The economy is wrecked and the government has run down its foreign reserves as it attempts to maintain a system of costly subsidies. A $4.8 billion International Monetary Fund loan was tentatively agreed on, but the government was unwilling to put through the austerity measures required by the loan. Only the remittances of Egyptians abroad, an impressive total of $19 billion in 2012, averted catastrophe. The ruling bargain that had the Egyptians give up their freedom for bread, and for the handouts of the state, still obtains. The old regime fell, but its ways endure.

Nowadays freedom is out of fashion in American official thinking, and the tumult in Arab lands serves as an alibi for abdication. But we should know that the bargain with the Arab dictatorships brought our way the jihadists. Two products of Mubarak's Egypt must be figured into an audit of that regime: the Cairene al Qaeda leader Ayman al-Zawahiri and the psychopath Mohammad Atta, who led the death pilots of 9/11. It was folly and naiveté to think that we really knew and could befriend the tyrants.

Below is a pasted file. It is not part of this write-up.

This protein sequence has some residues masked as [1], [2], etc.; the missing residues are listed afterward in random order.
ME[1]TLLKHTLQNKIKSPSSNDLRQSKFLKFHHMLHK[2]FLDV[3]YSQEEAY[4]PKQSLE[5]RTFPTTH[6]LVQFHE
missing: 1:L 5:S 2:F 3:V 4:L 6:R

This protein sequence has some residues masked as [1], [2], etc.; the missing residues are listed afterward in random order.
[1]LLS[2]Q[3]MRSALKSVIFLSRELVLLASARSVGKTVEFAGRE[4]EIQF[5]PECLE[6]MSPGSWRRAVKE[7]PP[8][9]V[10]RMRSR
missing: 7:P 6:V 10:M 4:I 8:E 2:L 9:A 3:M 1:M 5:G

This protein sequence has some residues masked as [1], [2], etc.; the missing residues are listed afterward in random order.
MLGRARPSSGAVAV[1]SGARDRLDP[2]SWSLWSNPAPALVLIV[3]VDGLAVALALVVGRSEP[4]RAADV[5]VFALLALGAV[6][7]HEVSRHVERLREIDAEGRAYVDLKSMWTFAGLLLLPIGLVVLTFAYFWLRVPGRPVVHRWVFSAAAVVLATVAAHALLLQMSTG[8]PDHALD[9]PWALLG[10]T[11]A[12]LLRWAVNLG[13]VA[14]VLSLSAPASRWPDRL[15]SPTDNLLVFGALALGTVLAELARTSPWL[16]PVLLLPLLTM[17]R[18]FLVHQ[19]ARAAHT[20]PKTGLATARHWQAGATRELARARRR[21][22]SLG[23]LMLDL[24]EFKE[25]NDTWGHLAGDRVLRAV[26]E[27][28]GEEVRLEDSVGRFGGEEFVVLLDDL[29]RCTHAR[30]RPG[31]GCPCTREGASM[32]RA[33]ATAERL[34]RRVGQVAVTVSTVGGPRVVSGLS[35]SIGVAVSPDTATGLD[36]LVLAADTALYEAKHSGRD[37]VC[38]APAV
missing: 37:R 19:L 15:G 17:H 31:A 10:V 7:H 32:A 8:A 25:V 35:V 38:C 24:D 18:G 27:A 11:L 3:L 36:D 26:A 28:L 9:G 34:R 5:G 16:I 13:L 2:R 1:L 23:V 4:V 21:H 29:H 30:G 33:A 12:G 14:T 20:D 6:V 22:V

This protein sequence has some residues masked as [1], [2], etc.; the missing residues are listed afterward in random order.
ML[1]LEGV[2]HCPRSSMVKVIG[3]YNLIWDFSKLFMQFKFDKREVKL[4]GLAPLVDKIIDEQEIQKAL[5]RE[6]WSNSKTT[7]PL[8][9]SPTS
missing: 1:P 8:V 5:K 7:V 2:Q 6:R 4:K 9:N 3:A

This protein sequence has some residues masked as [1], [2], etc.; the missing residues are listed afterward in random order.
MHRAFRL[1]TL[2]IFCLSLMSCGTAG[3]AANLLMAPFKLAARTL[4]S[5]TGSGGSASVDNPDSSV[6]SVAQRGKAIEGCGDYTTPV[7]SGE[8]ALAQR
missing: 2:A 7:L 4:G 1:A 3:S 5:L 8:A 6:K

Mr. Ajami is a senior fellow at Stanford's Hoover Institution and the author of "The Syrian Rebellion" (Hoover Institution Press, 2012).